Film review: Air

When struggling sneakers manufacturer Nike meets Michael Jordan, the billion-dollar basketball world explodes.

Directed by and starring Ben Affleck as Phil Knight, the co-founder and CEO of (then) failing Nike brand. Along with his long-term friend and colleague Matt Damon as Sonny Vaccaro, Nike’s talent scout… we are given the astonishing true story of how the sports industry pivoted around the then relatively unknown basketball rookie Michael Jordan. Making him one of the highest paid sports stars in the world to this day and propelled Nike to stratospheric levels of international acclaim and income.

Struggling against the then bigger branded and more alluring footwear giants Adidas and Converse, Nike (pronounced NYKEY) were the underdogs of their arena before signing Michael Jordan. With a diminishing market share in the sneaker industry and on the verge of bankruptcy, Sonny Vaccaro knows he must do something drastic to turn the tide and prevent their ultimate failure and collapse with a contract size never seen before in the basketball world.

Set in 1984, AIR is a well-crafted film that takes us on a thrilling behind-the-scenes ride of uncertainty through to the ultimate well-known public triumph of the ‘Nike Air’ brand, without the feeling of constantly being fed facts. With Damon’s Sonny character driving the narrative, he is perfectly versed at keeping us engaged in the story without being overbearing. Also starring Jason Bateman as Rob Strasser, who played a major role in establishing Nike’s international presence and a re-discovered Chris Tucker as Howard White, the ‘Air Jordan’ brand ambassador. Both deliver a great performance, however its Viola Davis who gives a quietly commanding performance, that really stands out. She was even requested by Michael Jordan himself to play his mother.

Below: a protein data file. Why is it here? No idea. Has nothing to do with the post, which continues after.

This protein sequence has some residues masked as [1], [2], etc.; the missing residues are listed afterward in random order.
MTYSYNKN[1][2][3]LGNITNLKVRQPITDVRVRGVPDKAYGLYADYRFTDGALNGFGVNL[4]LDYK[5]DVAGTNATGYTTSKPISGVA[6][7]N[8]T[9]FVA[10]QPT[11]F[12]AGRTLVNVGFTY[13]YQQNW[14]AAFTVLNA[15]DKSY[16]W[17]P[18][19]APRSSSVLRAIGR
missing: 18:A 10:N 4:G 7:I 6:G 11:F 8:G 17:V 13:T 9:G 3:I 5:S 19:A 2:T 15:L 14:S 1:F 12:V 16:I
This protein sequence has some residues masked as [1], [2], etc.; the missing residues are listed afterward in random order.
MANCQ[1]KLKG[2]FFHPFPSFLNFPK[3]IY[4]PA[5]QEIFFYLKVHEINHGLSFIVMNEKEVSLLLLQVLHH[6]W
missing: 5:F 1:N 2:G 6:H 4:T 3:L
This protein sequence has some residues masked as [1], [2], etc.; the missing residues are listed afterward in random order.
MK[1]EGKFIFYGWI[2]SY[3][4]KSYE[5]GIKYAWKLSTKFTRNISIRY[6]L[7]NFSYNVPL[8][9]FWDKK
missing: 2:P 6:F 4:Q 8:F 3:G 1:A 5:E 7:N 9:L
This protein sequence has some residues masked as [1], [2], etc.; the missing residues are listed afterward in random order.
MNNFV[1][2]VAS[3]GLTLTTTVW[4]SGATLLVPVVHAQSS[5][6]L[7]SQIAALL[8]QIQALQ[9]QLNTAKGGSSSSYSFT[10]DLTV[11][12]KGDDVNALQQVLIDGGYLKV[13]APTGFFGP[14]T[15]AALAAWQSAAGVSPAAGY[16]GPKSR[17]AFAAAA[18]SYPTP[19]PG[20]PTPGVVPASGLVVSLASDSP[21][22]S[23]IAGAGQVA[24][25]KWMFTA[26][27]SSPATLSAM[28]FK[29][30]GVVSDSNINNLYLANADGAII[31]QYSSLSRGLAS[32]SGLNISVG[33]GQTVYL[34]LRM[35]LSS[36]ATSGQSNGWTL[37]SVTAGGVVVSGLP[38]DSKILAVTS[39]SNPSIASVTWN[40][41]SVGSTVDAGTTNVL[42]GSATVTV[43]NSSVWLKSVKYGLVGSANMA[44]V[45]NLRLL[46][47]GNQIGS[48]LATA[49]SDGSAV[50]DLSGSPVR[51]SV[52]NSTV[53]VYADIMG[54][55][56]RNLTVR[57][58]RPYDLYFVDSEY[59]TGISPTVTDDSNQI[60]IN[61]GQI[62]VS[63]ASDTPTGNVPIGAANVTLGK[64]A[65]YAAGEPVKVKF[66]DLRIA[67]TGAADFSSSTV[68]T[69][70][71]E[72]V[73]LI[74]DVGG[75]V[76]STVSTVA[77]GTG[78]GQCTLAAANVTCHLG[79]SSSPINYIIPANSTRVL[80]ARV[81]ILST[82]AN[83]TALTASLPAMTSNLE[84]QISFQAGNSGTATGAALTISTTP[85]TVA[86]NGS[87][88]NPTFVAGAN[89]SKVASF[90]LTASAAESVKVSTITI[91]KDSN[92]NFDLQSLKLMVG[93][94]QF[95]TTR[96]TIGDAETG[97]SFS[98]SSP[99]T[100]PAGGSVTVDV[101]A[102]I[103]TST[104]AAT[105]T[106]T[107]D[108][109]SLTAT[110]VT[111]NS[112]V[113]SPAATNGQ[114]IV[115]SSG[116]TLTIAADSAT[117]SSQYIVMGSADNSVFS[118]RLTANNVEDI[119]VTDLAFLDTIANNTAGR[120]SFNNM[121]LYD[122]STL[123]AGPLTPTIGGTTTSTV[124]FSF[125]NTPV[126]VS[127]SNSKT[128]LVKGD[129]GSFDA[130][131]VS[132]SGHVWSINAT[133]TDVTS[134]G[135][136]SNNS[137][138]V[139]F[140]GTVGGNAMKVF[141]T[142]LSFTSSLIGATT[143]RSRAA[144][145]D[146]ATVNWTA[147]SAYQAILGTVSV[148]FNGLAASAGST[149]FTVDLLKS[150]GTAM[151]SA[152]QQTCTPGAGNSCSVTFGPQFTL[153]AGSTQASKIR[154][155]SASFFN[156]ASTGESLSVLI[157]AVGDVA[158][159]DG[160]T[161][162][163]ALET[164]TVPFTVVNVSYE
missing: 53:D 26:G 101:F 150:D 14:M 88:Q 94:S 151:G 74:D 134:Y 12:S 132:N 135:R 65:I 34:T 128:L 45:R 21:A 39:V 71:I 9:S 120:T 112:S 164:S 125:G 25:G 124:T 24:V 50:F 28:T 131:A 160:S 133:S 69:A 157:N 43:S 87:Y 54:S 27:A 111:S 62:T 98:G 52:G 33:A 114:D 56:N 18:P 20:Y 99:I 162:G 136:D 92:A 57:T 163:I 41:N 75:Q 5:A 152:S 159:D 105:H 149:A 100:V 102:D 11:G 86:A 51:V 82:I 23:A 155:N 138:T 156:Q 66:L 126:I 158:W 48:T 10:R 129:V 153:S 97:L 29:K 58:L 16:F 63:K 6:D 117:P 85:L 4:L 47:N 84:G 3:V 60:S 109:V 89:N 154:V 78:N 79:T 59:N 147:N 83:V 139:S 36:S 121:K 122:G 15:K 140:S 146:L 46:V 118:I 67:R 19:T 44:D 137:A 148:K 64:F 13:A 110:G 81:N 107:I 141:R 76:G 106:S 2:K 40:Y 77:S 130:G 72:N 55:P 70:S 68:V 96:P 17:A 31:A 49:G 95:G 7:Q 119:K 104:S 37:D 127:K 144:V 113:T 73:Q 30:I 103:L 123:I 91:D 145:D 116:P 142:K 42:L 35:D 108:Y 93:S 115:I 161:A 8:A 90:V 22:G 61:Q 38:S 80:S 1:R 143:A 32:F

Interestingly, the film about titan of a sportsman does not have dialogue with him directly. This can appear jarring if you are expecting a major player to be front and centre. He most certainly is not and was never intended to be. Instead, it is based around the famous footwear itself and its brilliant rule breaking designer Peter Moore, played by Matthew Maher. The film flows all the more smoothly because of this.
Originally intended to be released solely via Prime Video – who helped fund the production – the initial screen testing gave very favourable results which turned into theatrical release around the world.

The dialogue between Affleck and Damon is as subtle but masterful as ever. The acting is purposeful instead of forced and the cinematography is very ‘of the decade’, with muted colours that transport us back to the music and style we come to expect from this era. With my pre-release cinema screening, we also had security to prevent early leaked footage that gave an AIR a greater depth and secrecy.

When a brand as large as Nike is brought to the screen with the big names of Bateman, with Damon & Affleck in production, the film should be enjoyable yet insightful, and this one most certainly is. The running time was spot on, and the end of film facts are most certainly worth the wait.

Interestingly, at time of writing, a pair of game worn Air Jordan XIII Breds sneakers from his famous “Last Dance” season in 1998 (black & reds) sold for more than $2.2million at Sotheby’s.







Author: Piers, Maidstone Store